Moving Pictures
Feb 16, 2023, 06:27AM

Streaming Stretches

On Marlowe, Somebody I Used to Know, and At Midnight.

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Marlowe: This one appears to have all the pieces in place. It’s a story about Philip Marlowe solving a mystery in Los Angeles, which over the course of movie history has been a pretty good bet. It’s got a director (Neil Jordan) and a screenwriter (William Monahan) who’ve made some very good movies. Liam Neeson’s a natural to play Marlowe, Diane Kruger’s a natural as a femme fatale, and the supporting cast includes Jessica Lange, Danny Huston, Colm Meaney, and Daniela Melchior. It’s a dud. It may beautifully photographed, but the plot never gets beyond the surface level, and Neeson just goes through the motions. It doesn’t help that’s based on a Marlowe novel from long after Raymond Chandler’s death, or that this Marlowe film, in which Los Angeles is such an important part of the iconography, was shot in Ireland and Spain. 

Somebody I Used to Know: This Amazon Prime romcom, which has no idea how loathsome its protagonist is, is the month’s worst film. Alison Brie, an appealing performer in everything from Community to GLOW, gets a rare leading role in this romantic comedy directed by Brie’s husband, Dave Franco. Lifted blatantly from My Best Friend’s Wedding, Somebody I Used to Know borrows that movie’s conceit of taking a female performer who audiences love, and having her lie and cheat to break up a male friend’s marriage. Brie’s Ally is a failed TV showrunner who goes back to her Washington state hometown, runs into an old boyfriend (Jay Ellis) only to find that he’s engaged to aspiring rock musician Cassidy (Kiersey Clemons.) She insinuates herself into the wedding, crossing moral and ethical lines, even as the movie seems entirely on her side. We keep expecting another shoe to drop, and for Ally to admit to some sort of mental illness, something Brie played very well in an indie movie called Horse Girl a few years ago. But this film, repeatedly, has characters forgiving each other in a way that they shouldn’t.

At Midnight: A much more successful streaming romcom that touches on Hollywood satire is this one, which landed on Paramount+ this week. It comes from Jonah Feingold, who during the pandemic released his debut film Dating & New York, a loving homage to the When Harry Met Sally/Crossing Delancey/Woody Allen canon. This one’s more conventional, and cornier, but it’s a pleasant experience all around. The film happens to have an almost identical plot to another Julia Roberts movie, the mostly forgotten America’s Sweethearts from 2001. Monica Barbaro, who was in last summer’s Top Gun movie, plays a young movie star who’s filming at a Mexican resort with her boyfriend (Anders Holm) who she’s caught cheating. Wanting to play along for the movie’s seek, she falls into a friendship, and later a romance, with a junior manager of the hotel (Diego Boneta). As in Feingold’s first film, the best thing about At Midnight is Catherine Cohen, the celebrated cabaret singer, who brings a phenomenal energy.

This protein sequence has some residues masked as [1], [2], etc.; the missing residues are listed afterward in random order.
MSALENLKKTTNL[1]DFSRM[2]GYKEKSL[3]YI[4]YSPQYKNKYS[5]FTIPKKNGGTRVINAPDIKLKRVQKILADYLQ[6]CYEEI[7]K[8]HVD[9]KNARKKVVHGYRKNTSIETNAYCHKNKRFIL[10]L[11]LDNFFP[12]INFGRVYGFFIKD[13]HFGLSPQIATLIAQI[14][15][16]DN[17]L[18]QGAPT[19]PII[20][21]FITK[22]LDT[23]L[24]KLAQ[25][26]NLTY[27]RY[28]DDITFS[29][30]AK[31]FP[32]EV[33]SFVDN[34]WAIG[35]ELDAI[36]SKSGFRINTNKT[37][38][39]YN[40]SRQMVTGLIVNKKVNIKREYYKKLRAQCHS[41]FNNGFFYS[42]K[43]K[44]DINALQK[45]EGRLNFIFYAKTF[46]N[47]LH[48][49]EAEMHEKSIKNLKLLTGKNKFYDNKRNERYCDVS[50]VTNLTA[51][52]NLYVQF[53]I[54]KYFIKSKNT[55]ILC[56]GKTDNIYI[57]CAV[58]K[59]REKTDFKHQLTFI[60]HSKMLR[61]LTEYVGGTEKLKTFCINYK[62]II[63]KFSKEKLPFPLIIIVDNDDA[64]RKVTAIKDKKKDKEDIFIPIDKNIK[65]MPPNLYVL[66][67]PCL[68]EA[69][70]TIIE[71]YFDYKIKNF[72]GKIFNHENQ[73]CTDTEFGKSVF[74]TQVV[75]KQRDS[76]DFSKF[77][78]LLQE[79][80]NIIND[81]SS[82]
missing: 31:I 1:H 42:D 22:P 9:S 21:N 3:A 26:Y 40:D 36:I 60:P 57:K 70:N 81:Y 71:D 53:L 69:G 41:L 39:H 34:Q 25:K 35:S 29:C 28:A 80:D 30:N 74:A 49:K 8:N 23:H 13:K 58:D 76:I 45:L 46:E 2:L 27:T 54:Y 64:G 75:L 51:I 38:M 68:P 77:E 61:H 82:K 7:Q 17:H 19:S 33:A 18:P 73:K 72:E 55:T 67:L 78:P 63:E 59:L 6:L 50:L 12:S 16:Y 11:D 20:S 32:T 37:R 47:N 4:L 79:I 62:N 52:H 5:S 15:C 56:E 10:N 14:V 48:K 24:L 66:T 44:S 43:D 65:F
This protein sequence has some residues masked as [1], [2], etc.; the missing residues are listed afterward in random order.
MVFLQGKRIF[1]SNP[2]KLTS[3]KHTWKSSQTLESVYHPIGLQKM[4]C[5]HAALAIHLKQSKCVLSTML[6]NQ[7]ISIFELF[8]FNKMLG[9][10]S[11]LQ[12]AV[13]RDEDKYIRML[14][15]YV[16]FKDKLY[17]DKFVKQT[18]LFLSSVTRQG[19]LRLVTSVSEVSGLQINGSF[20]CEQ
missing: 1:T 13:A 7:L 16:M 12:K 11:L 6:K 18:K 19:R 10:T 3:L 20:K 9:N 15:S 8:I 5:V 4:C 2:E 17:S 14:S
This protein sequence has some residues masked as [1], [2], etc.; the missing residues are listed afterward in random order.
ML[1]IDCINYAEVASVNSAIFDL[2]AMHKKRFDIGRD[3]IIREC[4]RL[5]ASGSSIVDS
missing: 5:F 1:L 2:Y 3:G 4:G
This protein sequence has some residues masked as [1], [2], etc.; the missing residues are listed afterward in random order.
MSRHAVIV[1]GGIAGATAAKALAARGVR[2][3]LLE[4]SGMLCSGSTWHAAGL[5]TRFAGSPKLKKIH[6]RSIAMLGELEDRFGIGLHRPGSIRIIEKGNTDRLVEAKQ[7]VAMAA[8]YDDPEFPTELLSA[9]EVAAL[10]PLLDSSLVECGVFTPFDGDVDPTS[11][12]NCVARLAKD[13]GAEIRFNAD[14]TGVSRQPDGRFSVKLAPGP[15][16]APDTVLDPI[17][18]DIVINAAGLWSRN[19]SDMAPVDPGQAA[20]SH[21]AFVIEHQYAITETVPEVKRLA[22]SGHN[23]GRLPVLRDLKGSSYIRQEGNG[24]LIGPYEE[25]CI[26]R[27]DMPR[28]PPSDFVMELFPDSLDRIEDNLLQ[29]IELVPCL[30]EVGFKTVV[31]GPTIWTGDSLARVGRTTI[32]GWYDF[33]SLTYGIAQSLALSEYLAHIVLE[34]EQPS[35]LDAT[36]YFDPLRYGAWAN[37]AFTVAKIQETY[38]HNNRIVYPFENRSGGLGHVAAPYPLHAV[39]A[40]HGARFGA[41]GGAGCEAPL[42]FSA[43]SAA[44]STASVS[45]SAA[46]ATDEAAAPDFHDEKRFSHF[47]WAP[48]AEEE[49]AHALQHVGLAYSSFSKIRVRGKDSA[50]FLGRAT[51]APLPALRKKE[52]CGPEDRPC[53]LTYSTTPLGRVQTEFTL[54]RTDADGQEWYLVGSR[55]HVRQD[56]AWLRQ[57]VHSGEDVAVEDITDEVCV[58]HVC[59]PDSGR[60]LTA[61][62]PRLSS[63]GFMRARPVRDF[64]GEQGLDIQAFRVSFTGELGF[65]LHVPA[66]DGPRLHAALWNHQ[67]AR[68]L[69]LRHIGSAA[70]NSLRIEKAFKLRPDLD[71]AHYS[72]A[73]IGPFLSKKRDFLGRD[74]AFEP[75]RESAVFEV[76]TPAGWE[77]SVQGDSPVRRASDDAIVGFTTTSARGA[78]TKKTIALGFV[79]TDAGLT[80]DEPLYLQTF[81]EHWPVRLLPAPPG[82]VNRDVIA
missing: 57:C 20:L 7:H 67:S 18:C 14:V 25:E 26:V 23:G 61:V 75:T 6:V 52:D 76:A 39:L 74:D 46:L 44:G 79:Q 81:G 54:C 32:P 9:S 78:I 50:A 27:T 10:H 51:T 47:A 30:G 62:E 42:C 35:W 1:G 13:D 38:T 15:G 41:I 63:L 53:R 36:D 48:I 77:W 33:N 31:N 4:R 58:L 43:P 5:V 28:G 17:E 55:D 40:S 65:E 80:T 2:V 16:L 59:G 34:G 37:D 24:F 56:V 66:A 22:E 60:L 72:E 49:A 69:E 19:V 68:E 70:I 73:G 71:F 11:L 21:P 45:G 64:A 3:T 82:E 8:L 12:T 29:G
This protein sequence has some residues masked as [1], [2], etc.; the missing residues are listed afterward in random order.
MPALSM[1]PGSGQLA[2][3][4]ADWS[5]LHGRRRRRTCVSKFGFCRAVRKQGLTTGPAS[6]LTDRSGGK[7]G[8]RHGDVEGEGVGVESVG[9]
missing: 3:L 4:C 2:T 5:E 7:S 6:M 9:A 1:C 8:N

Sharper: Directed by Benjamin Caron, whose credits have mostly been in TV, this con artist thriller from Apple and A24 (in theaters now, on Apple TV+ Friday) is like one of those 1990s movies where there’s a twist about every 15 minutes. Call it Wild Things, with a lot less sex. It starts out with a young couple (Justice Smith and Briana Middleton) who meet and have a sweet romance, until we discover nothing was what it seemed. Everyone’s conning everyone else, with other players including Sebastian Stan as a middleman, Julianne Moore as a trophy wife, and John Lithgow as a billionaire.  The twists are jarring, and it’s unbelievable that the marks fall for the con every time. But the film lands successfully, and the ending is especially satisfying.


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